The two health care systems have gathered up endorsements from a broad range of local government, civic and professional individuals and groups to support their application.

In a recent visit with The News Tribune’s editorial board, seeking the paper’s endorsement, the Alliance brought executives from both health organizations, Pierce County Sheriff Pastor, Tacoma-Pierce County Chamber of Commerce CEO Tom Pierson, Auburn Mayor Nancy Backus, State Sen. Bruce Dammeier, Tacoma City Councilman Ryan Mello, Tacoma investor and developer Herb Simon, Murray Pacific CEO Toby Murray and others to speak on the Alliance’s behalf.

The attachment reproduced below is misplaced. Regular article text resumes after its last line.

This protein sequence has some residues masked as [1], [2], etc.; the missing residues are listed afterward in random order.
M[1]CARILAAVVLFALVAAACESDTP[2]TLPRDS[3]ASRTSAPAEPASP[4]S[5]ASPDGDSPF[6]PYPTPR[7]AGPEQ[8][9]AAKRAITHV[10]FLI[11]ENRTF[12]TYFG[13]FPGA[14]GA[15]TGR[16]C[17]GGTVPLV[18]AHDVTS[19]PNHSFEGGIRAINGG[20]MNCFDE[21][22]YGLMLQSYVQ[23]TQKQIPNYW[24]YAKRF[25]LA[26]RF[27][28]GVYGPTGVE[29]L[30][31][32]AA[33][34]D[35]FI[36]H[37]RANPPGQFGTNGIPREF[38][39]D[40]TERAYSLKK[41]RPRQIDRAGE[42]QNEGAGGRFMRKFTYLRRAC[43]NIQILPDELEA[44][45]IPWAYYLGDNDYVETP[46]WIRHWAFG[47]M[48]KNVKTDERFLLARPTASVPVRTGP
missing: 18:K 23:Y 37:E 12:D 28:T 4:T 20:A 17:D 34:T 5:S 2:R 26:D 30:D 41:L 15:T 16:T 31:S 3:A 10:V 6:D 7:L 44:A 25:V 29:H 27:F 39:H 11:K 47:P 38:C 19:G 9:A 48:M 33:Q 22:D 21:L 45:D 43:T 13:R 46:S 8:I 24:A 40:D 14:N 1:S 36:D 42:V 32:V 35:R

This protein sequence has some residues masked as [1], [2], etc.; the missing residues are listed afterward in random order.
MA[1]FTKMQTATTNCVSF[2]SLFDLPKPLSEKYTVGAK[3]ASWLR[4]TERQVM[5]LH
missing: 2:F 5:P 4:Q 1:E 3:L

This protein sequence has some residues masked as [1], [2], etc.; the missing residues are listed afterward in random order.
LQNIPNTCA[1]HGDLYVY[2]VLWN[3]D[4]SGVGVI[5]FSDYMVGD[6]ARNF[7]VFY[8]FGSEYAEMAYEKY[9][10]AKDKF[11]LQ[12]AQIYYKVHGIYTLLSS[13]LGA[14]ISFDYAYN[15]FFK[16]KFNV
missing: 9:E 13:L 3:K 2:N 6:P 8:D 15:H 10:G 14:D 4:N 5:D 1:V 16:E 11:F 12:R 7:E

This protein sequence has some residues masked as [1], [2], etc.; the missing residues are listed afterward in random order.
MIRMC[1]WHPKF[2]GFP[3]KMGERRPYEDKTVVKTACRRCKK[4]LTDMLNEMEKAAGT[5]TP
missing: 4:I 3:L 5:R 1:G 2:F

In letters and testimony at hearings before the Health Department, the Alliance recruited a cadre of Pierce County mental health professionals and patients and their families to endorse the local proposal.

The Alliance notes in submissions to the Health Department that its mental health facility would be strongly tied to its existing network of clinics and hospitals to provide whole-person care to those in the mental health facility, including attention to their physical infirmities. That care network includes behavioral health specialists.

“It is likely that virtually all of the patients expected to utilize psychiatric services in Pierce County will have received some form of care in at least one of the Alliance member facilities,” the Alliance said. “This lends to tremendous opportunities for coordinated care to reduce cost while achieving higher quality and appropriate care.”